The Craigslist ad is quite clear: “It doesn’t fly.” That’s because Everett Kissick of Fallon, Nevada, who married a 1968 VW Beetle with a 1959 Cessna 172, gets the question. A lot.
“People ask all the time, does it fly? My god… you know?” Actually, Kissieck has heard that question too many times to count, this being the third airplane-car he has has built. “I’m retired and I had nothing to do, and I’m an ex-pilot,” he explains. Version 1.0 was based on a golf cart and couldn’t be licensed, so he put Version 2.0 on a Beetle chassis.
They both sold quickly, so six months ago, Kissick found a damaged Cessna 172 and a beat-up Beetle with a 1600 and four-speed and decided to build Version 3.0. It has a full complement of working car and airplane gauges and working lights and turn signals. And it’s the uniting of two of the most popular vehicles ever made. More than 20 million Beetles were built over 60 years, and more than 44,000 Cessna 172 Skyhawks were assembled over 50-plus years of production, making it the most-produced airplane ever.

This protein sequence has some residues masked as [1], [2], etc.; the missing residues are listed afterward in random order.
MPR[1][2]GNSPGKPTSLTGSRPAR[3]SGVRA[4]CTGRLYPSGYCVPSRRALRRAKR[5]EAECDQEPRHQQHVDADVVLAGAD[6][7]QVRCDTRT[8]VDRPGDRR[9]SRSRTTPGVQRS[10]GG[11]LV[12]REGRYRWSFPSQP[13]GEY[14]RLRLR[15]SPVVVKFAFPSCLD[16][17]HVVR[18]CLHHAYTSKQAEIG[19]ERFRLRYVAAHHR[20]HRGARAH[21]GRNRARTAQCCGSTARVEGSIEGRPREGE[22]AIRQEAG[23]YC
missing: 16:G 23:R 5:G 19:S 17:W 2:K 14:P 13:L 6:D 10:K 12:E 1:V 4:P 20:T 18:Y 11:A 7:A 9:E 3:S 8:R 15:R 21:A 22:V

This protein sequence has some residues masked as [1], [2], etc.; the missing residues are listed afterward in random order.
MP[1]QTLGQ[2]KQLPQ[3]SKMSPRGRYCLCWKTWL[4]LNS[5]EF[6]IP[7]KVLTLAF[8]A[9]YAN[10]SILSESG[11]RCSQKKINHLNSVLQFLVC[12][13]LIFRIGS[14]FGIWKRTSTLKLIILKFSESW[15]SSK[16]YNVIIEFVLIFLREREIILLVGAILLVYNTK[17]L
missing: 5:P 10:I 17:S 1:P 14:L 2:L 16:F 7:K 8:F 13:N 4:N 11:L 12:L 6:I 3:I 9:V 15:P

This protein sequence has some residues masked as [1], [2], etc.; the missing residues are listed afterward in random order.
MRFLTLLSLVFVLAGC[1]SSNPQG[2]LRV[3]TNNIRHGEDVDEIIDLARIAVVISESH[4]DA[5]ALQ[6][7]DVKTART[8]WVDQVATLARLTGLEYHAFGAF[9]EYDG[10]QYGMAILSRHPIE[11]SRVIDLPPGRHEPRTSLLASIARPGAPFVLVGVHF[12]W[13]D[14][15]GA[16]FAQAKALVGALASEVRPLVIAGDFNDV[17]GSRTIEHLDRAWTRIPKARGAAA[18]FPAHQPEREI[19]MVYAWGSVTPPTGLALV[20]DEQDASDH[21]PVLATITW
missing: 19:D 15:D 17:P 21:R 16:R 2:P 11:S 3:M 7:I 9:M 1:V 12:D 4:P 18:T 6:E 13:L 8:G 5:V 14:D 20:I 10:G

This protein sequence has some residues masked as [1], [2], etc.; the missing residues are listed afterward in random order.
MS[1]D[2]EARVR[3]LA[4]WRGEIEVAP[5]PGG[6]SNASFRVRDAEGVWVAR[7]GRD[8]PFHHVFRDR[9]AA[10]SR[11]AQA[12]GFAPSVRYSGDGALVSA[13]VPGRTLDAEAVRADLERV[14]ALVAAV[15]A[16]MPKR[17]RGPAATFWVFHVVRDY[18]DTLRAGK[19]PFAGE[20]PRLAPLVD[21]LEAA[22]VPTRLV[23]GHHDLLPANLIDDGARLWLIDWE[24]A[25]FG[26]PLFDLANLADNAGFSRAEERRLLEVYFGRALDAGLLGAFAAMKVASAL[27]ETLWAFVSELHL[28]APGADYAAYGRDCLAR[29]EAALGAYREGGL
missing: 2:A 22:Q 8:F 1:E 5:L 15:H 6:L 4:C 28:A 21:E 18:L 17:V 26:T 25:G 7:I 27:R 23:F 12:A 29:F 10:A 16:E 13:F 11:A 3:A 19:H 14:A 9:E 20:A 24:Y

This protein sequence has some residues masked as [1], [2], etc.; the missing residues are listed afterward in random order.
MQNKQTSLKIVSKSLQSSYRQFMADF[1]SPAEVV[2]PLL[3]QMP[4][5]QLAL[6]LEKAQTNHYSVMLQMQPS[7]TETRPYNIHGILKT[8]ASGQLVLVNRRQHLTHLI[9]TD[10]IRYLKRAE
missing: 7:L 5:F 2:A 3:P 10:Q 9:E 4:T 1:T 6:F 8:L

In fact, new 172s priced around $370,000 are still coming out of Cessna’s Wichita, Kansas, plant today, after production resumed in 1998 following a hiatus that started in 1986. Kissick worked in public service and has been flying for more than 40 years, his last plane being an ex-military T-34 trainer.
But at age 80 he says he’s too old to fly, and with used Beetles getting more expensive, he’s decided to call it quits on the airplane-mobile thing too. “This was it for me, I’m gonna go back to woodworking.”
1968 VW Beetle/1959 Cessna 172